"While computer audit tools allow you to track down changes to hard disks even after they have been erased, they would be useless in systems of the scale used for any serious public election," he continues. "If a few votes are changed here and there, it would be basically undetectable. This could be done at operating system, database, communications, or applications level. The final counting system can also modify the results in a huge number of clever ways using techniques mentioned above."
Given the potential for breaching DRE systems and manipulating codes, Kitcat, like Neumann and Mercuri, cannot comprehend why states are buying them. "While the technologies will always be flawed to some extent, the amount of trust election administrators put in the suppliers of DRE systems is shocking," he writes. "They provide closed, proprietary systems which have never been assessed by independent third parties--we have no reliable assurances of the security or privacy they claim to provide!"
And are the vendors worthy of the level of trust they get from election officials? That, like the integrity of the Georgia Senate election, is a matter of perspective. Maryland Secretary of State Willis says he trusts Diebold, in part, because it is experienced with this technology in the ATM market, which requires a very high level of security. But other observers point to ethics scandals involving the industry and wonder whether private companies should be entrusted with the voting process.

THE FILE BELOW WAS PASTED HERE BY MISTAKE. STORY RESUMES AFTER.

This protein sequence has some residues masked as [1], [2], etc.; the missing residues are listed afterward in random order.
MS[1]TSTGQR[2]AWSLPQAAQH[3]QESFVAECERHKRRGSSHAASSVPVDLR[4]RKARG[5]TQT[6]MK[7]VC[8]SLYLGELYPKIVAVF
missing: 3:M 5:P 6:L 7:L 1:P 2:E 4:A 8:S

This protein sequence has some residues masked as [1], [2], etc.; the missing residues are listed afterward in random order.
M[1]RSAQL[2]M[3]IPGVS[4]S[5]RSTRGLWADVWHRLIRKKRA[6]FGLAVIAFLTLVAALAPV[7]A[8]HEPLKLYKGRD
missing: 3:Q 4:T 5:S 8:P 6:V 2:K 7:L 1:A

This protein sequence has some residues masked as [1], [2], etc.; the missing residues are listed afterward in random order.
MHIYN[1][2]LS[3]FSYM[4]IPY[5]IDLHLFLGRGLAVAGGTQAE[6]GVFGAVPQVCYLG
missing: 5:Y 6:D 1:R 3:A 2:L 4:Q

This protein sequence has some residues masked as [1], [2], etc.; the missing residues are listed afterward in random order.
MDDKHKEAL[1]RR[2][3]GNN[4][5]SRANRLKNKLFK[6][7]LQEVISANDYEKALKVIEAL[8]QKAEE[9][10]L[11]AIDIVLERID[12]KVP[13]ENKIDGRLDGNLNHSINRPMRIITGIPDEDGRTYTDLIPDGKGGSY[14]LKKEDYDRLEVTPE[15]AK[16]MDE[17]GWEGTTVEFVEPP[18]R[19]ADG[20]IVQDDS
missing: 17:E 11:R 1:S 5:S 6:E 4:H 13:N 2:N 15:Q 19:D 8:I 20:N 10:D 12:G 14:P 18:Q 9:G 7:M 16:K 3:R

Taken as a whole, the voting-machine industry is tightly knit and has a decidedly right-wing flavor, according to well-documented research by public-relations executive Bev Harris and Philadelphia journalist Lynn Landes, who question the soundness of putting private-sector partisans in charge of secretive vote counts.